Results were presented as mean ± standard deviation (SD) or median (range). Statistical analysis was performed using SPSS 17.0 software (IBM, Chicago, IL, USA). DFS was calculated from the date of surgery to the date that tumor recurrences or metastases were confirmed. OS was defined as the interval between the date of surgery and death or the date of last follow-up. DFS and OS were calculated using the Kaplan–Meier method. The associations between EYA4 protein expression and clinicopathologic parameters were analyzed using the Mann–Whitney U test. Univariate and multivariate Cox regression analyses were used to identify independent prognostic factors. Inter-group comparisons of foci formation, cell invasion ability, mice weight, and xenograft tumor size and weight were done using Student’s t test. Cell proliferation and the xenograft tumor growth curve were compared among groups by repeated measures of analysis of variance. Two-sided P < 0.05 values were considered statistically significant.
Postoperative tumor recurrence and survival
Of the 112 patients, 107 (95.5%) had a regular follow-up, with a median follow-up of 13.9 months (range, 2.5–71.7 months). The remaining 5 patients defaulted after a follow-up of 8.0, 13.0, 15.0, 18.3, and 24.0 months, respectively. Tumor recurrence developed in 83 patients, with a median time to recurrence of 5.5 months (range, 1.0–32.0 months). Seventy-six patients died during follow-up, with a median survival of 11.5 months (range, 2.5–42.0 months). The 1-, 3-, and 5-year DFS rates were 47.7%, 22.0% and 22.0%, respectively; the 1-, 3-, and 5-year OS rates were 64.3%, 30.5% and 23.1%, respectively.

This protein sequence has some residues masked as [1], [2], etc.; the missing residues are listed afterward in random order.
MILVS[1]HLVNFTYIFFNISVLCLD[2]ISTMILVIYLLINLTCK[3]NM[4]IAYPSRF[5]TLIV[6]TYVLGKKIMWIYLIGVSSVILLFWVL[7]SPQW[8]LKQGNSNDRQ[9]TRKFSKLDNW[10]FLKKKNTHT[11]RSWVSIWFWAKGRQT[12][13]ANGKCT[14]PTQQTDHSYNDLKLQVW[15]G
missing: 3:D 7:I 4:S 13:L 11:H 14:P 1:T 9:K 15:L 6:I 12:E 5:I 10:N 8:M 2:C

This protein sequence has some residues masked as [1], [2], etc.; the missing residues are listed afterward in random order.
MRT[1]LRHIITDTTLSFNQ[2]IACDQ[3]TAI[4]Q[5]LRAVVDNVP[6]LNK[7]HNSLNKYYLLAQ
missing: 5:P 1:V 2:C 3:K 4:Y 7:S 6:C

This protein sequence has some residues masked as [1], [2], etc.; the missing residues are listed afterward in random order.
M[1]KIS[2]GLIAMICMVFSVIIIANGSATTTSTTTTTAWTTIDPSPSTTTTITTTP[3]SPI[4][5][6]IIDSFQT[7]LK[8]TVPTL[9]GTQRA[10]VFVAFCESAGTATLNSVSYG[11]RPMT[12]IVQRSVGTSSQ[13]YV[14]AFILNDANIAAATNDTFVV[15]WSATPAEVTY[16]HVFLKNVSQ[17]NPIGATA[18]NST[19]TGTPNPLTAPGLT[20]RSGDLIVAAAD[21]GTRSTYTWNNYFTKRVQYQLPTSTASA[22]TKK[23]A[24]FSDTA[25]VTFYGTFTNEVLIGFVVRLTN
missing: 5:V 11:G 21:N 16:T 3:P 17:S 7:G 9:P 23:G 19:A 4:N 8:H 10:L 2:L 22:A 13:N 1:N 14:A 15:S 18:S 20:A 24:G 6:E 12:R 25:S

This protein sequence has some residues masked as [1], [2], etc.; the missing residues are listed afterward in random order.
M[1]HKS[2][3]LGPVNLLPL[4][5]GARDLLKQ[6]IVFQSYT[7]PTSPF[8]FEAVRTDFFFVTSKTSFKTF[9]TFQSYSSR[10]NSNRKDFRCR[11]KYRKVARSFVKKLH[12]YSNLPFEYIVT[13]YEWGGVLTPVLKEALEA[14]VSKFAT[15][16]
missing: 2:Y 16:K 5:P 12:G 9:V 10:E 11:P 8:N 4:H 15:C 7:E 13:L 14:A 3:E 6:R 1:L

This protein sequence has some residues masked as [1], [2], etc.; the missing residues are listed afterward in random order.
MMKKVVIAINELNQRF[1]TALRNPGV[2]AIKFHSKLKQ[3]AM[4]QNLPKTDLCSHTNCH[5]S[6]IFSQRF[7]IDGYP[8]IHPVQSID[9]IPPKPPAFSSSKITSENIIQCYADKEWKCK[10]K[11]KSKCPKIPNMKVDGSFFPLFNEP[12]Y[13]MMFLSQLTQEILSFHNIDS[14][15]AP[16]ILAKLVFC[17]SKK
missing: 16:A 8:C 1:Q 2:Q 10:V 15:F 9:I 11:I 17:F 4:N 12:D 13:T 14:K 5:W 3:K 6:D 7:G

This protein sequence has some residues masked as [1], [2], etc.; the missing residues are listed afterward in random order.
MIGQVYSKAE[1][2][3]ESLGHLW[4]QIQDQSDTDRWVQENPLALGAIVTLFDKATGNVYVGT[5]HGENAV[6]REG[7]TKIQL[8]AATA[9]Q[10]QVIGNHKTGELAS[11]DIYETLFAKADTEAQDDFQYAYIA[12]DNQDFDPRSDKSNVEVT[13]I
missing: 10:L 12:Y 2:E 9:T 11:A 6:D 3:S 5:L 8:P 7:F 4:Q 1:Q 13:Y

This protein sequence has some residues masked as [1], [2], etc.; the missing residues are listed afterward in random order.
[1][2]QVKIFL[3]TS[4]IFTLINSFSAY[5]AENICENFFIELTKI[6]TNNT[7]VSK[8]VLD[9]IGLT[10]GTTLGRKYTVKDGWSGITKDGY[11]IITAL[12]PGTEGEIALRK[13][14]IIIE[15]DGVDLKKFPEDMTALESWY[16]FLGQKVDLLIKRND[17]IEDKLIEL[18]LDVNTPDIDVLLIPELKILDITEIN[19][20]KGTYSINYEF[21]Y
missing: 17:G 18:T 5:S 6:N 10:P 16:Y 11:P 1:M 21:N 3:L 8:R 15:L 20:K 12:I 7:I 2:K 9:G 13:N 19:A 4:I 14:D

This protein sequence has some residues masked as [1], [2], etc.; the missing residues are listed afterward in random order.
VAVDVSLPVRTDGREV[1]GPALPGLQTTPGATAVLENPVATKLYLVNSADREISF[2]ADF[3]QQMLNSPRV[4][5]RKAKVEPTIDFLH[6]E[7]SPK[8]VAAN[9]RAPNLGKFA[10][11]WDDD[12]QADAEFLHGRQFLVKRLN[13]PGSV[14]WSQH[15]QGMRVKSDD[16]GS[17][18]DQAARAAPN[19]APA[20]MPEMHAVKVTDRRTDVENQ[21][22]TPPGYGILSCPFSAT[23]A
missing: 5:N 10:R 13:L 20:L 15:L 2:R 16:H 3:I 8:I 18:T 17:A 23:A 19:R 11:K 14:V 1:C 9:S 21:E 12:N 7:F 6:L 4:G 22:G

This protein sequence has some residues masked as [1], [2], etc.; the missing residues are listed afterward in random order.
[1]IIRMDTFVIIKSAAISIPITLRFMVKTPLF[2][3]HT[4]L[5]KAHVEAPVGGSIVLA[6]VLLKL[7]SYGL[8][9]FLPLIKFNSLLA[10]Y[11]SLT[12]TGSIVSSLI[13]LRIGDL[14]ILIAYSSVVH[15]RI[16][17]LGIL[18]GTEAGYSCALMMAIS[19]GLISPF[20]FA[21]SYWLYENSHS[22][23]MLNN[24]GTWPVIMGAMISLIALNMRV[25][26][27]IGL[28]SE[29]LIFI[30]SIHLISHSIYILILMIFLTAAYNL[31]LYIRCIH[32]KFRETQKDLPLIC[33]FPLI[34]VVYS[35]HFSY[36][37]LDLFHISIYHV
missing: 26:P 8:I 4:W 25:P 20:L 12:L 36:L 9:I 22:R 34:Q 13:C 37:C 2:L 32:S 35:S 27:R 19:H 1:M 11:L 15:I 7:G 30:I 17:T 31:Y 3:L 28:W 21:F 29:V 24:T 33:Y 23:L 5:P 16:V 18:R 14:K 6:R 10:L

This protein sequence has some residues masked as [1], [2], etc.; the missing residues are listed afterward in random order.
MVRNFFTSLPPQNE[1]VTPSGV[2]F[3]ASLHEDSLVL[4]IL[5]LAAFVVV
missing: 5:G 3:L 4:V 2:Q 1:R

EYA4 expression in ICC tissues and its clinical values
Prognostic factors for DFS and OS of patients with intrahepatic cholangiocarcinoma determined by using univariate and multivariate Cox regression models
Sex (women vs. men)
Age (<65 years vs. ≥65 years)
Liver cirrhosis (yes vs. no)
EYA4 protein expressiona (≤3.4 vs. >3.4)
CA19-9 (>37 U/L vs. ≤37 U/L)
CEA (>5 µg/L vs. ≤5 µg/L)
Size of tumor (≤5 cm vs. >5 cm)
Number of tumors (multiple vs. single)
Vascular invasion (yes vs. no)
Adjacent organ invasion (yes vs. no)
Lymph node metastasis (yes vs. no)
Tumor differentiation (poor vs. moderate vs. well)
EYA4 protein expressiona (≤3.4 vs. >3.4)
Number of tumors (multiple vs. single)
Adjacent organ invasion (yes vs. no)
Lymph node metastasis (yes vs. no)
Tumor differentiation (poor vs. moderate vs. well)
EYA4 overexpression suppressed growth of ICC cells in vitro